JANUARY 30, 2010 -  2 SAMUEL 12:1-7A, 10-17 ; MARK 4:35-41


WHO IS THIS whom even sea and wind obey? In both readings of today’s liturgy, one of the major issues raises is that of personal identity. Nathan the prophet very adeptly leads David on to a point where the unwary King is confronted with his guilt. “You are the man!” is the punch line in this artfully described encounter. David, who had repressed his feelings of guilt, upon hearing these words, suddenly sees himself in a fresh access of insight as guilty of a serious offence. Once he knows himself in this fresh light he is in a position to acknowledge his responsibility and then to accept the consequences. Doing so eventuates in the restoration of his status as the beloved of God. This reformation of his identity is so complete that he carries on a rule of the chosen people with deserved acclaim. No more is heard of his guilty past; rather, he is remembered as a model of piety and courage and is even considered a type of the Messiah. God’s forgiveness is not only restorative but creative of a newness that surpasses the old in dignity and beauty.


This same lesson conveying the creative power of God’s mercy and grace is revealed in the time of Jesus who is hailed as the long-awaited son of David. Mary Magdalene is radically reborn in freshness of soul so that she proves to be one of the few faithful associates of the Immaculate Mother at the foot of the cross. Peter, after his encounter with the Risen Lord, is not only restored to his trusted role at the head of the assembly of disciples, but takes on a fresh identity after Pentecost as a highly courageous and effective witness to the Risen Christ.


In the Gospel passage we have just heard the power of Jesus’ word even over the forces of nature is displayed in a way that leads his disciples to an awareness of a more profound dimension to his person than they had earlier been sensitive to. Experiencing the force he possessed to master the storm winds and threatening waves of the sea  leads them to a wonder concerning his real person. “Who is this person possessing such controlling powers?”, they ask themselves.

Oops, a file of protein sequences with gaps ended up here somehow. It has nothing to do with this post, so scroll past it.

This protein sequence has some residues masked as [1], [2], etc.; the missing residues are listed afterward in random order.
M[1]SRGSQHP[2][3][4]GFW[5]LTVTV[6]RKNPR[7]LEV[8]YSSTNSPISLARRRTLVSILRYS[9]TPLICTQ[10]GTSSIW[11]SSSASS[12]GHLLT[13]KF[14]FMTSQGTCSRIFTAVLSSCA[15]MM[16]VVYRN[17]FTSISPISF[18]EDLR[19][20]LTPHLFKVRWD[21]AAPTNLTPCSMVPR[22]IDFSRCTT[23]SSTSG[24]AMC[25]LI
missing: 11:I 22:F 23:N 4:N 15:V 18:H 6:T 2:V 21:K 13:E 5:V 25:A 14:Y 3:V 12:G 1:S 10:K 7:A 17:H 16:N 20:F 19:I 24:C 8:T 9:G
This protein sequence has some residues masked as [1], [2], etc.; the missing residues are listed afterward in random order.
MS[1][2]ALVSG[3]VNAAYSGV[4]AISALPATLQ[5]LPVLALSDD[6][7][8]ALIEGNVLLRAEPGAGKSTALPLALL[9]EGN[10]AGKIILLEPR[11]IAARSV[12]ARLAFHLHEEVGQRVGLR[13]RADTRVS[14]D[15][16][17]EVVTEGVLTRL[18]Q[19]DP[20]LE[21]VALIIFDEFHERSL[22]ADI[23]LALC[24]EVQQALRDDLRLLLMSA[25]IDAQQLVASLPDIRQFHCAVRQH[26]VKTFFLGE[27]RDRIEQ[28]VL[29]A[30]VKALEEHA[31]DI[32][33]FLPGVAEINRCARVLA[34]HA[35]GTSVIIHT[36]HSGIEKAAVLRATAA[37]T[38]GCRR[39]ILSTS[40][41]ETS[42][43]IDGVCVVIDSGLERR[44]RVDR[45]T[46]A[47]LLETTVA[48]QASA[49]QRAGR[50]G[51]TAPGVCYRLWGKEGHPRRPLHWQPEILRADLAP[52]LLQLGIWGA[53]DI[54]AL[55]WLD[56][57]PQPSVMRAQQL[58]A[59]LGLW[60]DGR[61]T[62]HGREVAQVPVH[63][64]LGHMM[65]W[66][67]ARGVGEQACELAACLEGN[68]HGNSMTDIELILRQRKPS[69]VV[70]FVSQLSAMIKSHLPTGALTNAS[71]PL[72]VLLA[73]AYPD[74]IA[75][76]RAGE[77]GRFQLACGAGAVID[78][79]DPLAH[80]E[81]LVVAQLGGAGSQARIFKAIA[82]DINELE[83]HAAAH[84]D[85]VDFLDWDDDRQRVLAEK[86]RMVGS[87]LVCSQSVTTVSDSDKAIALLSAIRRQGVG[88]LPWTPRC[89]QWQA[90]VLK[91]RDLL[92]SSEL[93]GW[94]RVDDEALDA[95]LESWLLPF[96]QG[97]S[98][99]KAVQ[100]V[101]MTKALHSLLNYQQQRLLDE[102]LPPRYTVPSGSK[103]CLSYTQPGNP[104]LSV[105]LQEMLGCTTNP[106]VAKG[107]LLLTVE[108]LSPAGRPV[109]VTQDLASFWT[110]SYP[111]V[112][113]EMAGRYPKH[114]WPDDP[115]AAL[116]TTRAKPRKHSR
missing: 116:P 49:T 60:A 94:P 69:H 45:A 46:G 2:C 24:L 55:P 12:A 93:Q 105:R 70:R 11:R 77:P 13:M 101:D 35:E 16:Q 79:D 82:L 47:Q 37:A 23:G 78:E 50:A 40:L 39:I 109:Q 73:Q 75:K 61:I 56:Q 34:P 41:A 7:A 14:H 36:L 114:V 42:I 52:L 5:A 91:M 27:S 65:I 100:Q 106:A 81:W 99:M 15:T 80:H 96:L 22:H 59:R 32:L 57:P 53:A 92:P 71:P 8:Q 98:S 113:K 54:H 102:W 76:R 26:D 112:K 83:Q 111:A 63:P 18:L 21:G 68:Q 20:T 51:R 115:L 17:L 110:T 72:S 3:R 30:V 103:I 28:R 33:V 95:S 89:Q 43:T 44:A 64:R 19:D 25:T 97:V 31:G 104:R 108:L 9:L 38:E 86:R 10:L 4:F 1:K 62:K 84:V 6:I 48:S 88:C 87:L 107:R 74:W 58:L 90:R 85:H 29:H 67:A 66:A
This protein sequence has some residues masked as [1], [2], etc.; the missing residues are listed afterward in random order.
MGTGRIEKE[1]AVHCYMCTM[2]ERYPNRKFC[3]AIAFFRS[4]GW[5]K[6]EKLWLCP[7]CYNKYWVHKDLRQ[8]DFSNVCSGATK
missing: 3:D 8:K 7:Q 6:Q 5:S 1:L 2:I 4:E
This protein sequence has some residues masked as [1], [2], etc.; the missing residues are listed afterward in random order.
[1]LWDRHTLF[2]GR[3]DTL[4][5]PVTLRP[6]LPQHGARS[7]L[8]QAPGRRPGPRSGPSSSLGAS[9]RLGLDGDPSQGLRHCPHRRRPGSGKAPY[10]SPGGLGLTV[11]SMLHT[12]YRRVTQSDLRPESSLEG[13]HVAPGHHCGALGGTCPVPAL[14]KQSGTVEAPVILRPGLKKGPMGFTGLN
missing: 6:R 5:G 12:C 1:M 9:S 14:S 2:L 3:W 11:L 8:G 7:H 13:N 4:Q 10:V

The answer, of course, is already known to the author who records the story: he is the very Son of God. The Father had already acknowledged Jesus as his beloved son, at the river Jordan where he was baptized by John. There we are apprised of his true identity and told to listen to his words. For to listen is more that hearing; it entails taking the meaning spoken. Having been actively admitted into our heart, our Lord’s words prove to be transforming with an energy that comes from the Spirit who descended upon him as he emerged from the water.


And so these texts we have just reflected on as we celebrate the Eucharist together this evening are given us as an encouragement to put our hope and our trust in the person of our Savior. His words have a power stronger than nature itself. They prove more vital, filled with greater force not only than the winds and the sea, but overcome death itself. As Martha stated to Jesus upon meeting our Lord on the occasion of Lazarus’ death, “You have the words of everlasting life”. Here at the Eucharist he shares these words with us even as he gives himself to us in a communion that is a pledge that we are destined to possess the life he lives for all eternity in the glory of God, his Father. &  

Abbot John Eudes Bamberger

Go to index page